We All Need Purpose (A Lesson in Cognitive Behavioral Therapy)
I retired from the US Army back in 2014 and decided to open a counseling practice. What I didn’t know back then was how difficult it is to transition from military life to civilian life. I am certain now that opening our new business probably kept me from falling into deep depression. It gave me purpose. What I didn’t know was how to maintain purpose.
This article is really about fighting off depression (feeling of sadness and hopelessness) and preventing anxiety (debilitating stress and worry).
Do you struggle to belong? Do you feel left out? Do you miss the good old days when you were in school, at your former job, or surrounded by people you enjoyed?
Have you stopped doing the enjoyable things you used to do? Have you found little or no motivation for visiting friends, enjoying hobbies, up to and including a lack of sexual desire from time to time?
If you answered yes to some or all of the questions above, then you could be at risk of depression. The most typical symptom that is a combination of the issues listed above is called anhedonia. Anhedonia is a two dollar word that means you no longer get pleasure out of the things you used to love. Here is my story. See if it sounds familiar. Look for the three sides of the cognitive-behavioral triangle (cognition, behavior, and emotion). See if you can figure out what I was missing.
In the military I was very competitive. I was in excellent shape physically and mentally. I was confident, strong, and highly motivated. I was a paratrooper early on. I was an engineer next and then a logistics officer for many years. During my last deployment, I was the commander of over one hundred Soldiers responsible for logistics in Afghanistan. I volunteered to go down range as the first Police Mentor Team Chief in the District of Shajoi, Zabul Province. It was a very dangerous place, and I was charged with training the local militia to fight the Taliban. It was a very exciting time and it changed me.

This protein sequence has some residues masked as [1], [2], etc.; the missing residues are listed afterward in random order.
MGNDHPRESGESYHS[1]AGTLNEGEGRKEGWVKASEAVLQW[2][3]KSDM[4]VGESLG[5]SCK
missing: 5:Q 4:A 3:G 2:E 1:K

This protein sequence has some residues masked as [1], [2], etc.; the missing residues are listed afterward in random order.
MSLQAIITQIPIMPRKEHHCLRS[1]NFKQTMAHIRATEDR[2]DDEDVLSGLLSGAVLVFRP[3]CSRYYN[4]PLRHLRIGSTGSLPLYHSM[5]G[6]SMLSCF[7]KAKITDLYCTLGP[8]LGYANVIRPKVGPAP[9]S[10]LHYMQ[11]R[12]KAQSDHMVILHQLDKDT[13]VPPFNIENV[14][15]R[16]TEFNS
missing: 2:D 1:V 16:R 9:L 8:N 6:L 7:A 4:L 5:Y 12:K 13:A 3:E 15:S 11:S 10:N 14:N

I returned home after twelve months overseas, and I was no longer the Police Mentor Team Chief. That was a combat-specific job. My previous job, as the commander, was filled by another officer. I came home and my unit had actually relocated to another city about two hours south. In short, I was a man without a job. I still got paid. I still had a boss. I just didn’t see anyone I knew, and I didn’t have a mission. It was like coming home from a long trip and finding an empty house. It was painfully stressful (anxiety). I felt like Kevin Costner in Dances with Wolves.
I started looking for things to do. It was maddening. I ran a lot of PT (Army physical training). I made phone calls and volunteered for small assignments where I had to travel. What I didn’t realize was that my very identity was unraveling. I was alone. Without troops, I felt empty. Most good therapists would call this “adjustment disorder.” I juggled anxiety and depression. It felt like hell.
I was desperate for purpose, so I took a job that wasn’t very exciting. I had to find about two million dollars’ worth of lost/misappropriated military gear left in Afghanistan. It got me out of the office and interacting with two amazing Soldiers. I felt better for a time. I was recognized for my efforts and given awards. When it ended, I fell back into despair. I decided to check on some of my troops from the last deployment. Many were doing well. Some were not. A few were struggling with drugs, alcohol, abuse, violence, indebtedness, and unemployment. It seems they didn’t adjust well either. I wanted to help them. I didn’t realize that I was also secretly or unconsciously trying to find help for myself.
I looked up the symptoms we all shared. They fit the basic definition for adjustment disorder as follows: “An adjustment disorder with depressed mood means that you feel hopeless and sadder than would be expected after a stressful event. Many kinds of events can cause stress, such as moving, changing schools or jobs, marriage, the birth of a child, the loss of a relationship, or a severe illness.” It is interesting that it doesn’t say anything about returning from deployment, but the reference to changing jobs was close enough. It made sense.